By Gloria Borroni
The literary world is divided into two groups, fans who gather together in trepidation to discover whether their favorite writer won the prestigious Nobel Prize for literature, and people who disregard the award completely. Kazuo Ishiguro received the award for 2017. The Swedish Academy decided to give the prize to Ishiguro, because, to quote president of the academy Sara Sanius, “with his novels of great emotional strength, he discovered the abyss under our illusory sense of connection with the world.”. This year, it was the triumph of classical literature, compared to last year’s controversial winner Bob Dylan. But who is Kazuo Ishiguro?
Born in Nagasaki, Japan, in 1954, he moved with his family to Britain at the age of five. This position in between two cultures has allowed him to develop a unique literary style, and the ability to unite very different worlds. In his words:” I have therefore distinct roots. I think differently, my perspective is subtly different.”
Kazuo Ishiguro’s literature is classical (but also very popular) in the most accurate sense of the term, very clear in expression, intense and emotional in its representation of humanity, and capable of exploring in depth timeless questions of identity and existence. Ishiguro is, therefore, the perfect union between literary and pop, western and eastern, fantasy and classic. In case you are curious about the Nobel Price’s winner works, or you only want to sound like the cultured one in your group of friends, here are four of Ishiguro’s novels to get you acquainted with the author.
A pale view of hills – 1982
Etsuko is a Japanese widow living in England, who is tormented by the memory of her suicidal daughter. Etsuko’s story is superimposed on the memory of the destruction of Nagasaki after the Second World War. In the meantime, Etsuko pieces together the story of Sachiko, a girl who was waiting for a far-away love. The simple and minimal narration is intertwined with the intricate and mysterious story. Tough and poetic at the same time.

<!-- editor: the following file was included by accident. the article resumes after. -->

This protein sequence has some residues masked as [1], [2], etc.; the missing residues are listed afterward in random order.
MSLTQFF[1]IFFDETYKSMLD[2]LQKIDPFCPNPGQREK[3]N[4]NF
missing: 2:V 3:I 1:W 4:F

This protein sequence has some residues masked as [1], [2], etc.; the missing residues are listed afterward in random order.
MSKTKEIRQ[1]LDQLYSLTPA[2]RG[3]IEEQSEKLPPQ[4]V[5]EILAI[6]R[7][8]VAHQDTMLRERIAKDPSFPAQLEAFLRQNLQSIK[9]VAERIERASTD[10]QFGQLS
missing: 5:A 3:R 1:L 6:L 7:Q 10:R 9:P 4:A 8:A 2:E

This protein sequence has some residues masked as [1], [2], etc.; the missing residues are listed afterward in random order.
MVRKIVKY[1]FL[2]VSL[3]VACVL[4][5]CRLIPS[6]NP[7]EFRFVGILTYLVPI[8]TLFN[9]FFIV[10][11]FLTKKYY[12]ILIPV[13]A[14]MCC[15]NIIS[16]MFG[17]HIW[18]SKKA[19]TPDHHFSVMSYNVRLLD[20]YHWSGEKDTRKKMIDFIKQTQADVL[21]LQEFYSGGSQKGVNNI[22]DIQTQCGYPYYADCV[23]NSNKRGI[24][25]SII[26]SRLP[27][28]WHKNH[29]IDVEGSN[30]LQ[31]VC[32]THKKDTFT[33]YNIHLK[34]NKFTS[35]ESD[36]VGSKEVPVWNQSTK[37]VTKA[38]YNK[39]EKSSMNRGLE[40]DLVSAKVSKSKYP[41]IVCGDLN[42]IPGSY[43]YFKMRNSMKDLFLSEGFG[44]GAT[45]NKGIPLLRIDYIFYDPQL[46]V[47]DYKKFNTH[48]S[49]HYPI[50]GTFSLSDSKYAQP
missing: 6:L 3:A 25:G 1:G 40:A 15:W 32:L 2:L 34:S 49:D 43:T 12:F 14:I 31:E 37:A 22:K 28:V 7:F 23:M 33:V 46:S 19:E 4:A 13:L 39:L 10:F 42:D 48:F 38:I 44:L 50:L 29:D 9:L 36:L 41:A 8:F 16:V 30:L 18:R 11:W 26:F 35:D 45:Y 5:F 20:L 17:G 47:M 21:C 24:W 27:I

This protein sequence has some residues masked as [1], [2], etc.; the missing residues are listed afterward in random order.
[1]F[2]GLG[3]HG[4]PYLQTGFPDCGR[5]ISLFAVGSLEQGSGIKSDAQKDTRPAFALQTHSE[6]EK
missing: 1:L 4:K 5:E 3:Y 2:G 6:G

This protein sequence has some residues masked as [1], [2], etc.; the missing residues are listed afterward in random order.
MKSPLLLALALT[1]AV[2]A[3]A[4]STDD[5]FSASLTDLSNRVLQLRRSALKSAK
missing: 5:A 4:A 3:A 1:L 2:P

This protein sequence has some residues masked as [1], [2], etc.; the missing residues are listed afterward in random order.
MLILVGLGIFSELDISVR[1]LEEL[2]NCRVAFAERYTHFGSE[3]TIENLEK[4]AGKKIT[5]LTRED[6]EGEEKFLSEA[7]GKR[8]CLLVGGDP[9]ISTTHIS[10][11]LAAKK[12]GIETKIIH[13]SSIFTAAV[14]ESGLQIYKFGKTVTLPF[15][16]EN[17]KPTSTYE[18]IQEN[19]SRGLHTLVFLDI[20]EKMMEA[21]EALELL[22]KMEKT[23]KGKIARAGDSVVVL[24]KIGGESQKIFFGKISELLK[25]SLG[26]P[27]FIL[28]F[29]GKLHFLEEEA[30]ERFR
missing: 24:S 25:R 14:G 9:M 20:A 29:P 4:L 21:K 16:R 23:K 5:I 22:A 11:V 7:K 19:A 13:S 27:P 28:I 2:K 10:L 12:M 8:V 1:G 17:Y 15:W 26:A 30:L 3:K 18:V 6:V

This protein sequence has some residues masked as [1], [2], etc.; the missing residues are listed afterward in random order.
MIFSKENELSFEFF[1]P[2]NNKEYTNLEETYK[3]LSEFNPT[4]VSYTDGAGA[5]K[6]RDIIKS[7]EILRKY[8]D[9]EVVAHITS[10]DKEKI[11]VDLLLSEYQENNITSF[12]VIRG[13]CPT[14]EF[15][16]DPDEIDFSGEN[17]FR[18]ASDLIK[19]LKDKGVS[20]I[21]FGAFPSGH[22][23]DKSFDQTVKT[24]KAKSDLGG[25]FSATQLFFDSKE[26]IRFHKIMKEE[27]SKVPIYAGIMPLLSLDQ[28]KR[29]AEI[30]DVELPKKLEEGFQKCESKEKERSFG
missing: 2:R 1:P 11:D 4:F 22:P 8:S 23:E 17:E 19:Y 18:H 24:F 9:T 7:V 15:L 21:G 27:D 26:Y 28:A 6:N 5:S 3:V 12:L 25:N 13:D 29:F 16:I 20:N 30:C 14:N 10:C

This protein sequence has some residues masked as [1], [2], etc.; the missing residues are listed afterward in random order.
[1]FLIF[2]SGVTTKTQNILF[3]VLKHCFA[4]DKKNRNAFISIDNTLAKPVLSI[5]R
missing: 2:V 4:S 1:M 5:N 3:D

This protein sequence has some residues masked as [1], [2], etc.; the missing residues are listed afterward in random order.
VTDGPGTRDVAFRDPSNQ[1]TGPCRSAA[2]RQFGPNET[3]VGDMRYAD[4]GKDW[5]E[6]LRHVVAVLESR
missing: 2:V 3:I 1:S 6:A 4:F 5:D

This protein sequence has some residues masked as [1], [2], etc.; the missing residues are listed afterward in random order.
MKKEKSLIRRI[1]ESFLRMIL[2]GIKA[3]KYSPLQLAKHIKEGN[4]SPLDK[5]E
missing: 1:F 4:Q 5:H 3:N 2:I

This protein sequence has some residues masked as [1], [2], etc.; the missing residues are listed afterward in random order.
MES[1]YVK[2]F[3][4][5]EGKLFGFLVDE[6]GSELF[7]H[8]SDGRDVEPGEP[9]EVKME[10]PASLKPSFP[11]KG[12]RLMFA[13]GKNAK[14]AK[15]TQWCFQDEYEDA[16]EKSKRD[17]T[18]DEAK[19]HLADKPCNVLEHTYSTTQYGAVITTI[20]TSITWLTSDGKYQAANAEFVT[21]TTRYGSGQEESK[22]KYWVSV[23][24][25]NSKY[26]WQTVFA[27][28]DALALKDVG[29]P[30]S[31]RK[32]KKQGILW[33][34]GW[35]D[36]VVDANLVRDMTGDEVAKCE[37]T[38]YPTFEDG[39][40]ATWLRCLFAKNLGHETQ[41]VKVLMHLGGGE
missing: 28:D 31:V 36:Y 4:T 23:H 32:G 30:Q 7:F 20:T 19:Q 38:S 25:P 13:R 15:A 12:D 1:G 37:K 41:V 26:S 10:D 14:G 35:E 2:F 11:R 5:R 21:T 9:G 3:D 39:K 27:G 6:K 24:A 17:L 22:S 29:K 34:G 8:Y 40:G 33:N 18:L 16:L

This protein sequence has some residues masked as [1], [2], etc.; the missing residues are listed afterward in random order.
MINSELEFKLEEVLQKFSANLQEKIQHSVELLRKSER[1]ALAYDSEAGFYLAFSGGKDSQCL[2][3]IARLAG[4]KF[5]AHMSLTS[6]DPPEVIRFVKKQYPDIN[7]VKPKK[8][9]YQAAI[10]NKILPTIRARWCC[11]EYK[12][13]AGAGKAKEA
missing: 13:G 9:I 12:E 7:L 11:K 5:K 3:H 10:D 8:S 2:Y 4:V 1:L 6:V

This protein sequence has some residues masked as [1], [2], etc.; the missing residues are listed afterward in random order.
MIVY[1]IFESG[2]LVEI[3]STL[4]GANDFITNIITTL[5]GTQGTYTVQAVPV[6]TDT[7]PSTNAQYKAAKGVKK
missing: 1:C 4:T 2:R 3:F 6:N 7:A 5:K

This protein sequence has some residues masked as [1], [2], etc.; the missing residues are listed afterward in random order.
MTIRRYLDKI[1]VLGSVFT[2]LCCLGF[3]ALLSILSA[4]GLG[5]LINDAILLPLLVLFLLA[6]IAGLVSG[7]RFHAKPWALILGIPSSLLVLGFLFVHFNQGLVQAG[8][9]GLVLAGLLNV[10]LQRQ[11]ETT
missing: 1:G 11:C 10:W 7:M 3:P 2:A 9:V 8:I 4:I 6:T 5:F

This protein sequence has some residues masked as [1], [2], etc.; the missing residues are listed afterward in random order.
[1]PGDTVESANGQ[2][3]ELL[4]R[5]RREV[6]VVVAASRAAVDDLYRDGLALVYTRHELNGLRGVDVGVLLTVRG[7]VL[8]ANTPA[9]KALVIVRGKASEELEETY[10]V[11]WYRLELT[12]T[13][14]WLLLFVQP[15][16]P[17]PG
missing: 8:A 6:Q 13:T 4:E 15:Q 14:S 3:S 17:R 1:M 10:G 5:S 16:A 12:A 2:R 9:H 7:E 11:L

The remains of the day – 1989
The novel is written in diary form, with Mr. Stevens as the “I” narrator. Stevens is a lawful English butler who obtains a week’s holiday, with the excuse to go to Miss Kenton, the housekeeper of the aristocratic villa where he worked as a young man, and ask her to come back to work together with him. This journey will bring Stevens back in time, forcing him to relive his past and revise his life choices. The book was turned into a successful movie in 1993, directed by James Ivory with Anthony Hopkins and Emma Thompson.
Talking about The Remains of the Day, Ishiguro, thinking about his past and the experience of moving to a whole different country as a child, has said: “I think the best thing is to face their darker memories in the end. It was kind of melancholic loss, not in a traumatic sense. I was distracted for a moment and then disappeared.”
Never let me go – 2005
This novel marks the turn of Ishiguro to a dystopian and sci-fi kind of literature. It is a so-called ucronic novel, that is, set in a present alternative to what has happened in the historical reality, and is told through flashbacks by the protagonist, Kathy. Kathy, Tommy, and Ruth are three students of Hailsham, a college in the English countryside. After school, they are going to live in tranquillity on farms at the expense of the state, yet their destiny is to become “donors”, or human clones created in the lab to donate their organs and treat sick humans. In 2010, a film adaptation of the book came out.
The buried Giant – 2015
The most recent of Ishiguro’s work is a fantasy novel. Set in a mythological country, pacified by the kingdom of King Arthur, he recounts Axl and Beatrice, a couple in the search of their son. In their journey they meet incredible creatures, must survive mortal dangers, and believe in wonder. It is an ambitious work, different from previous Ishiguro’s novels. All the canonical figures of fantasy are found in the novel, which has, at the same time, presents stylistic sophistications including peculiarity, an aulic tone, and outdated lexical choices. Put all these elements together, stir a little bit, and you have a masterpiece.
Gloria Borroni, class of 2018, is a literature and media major from Milan, Italy.
Image Sources: Amazon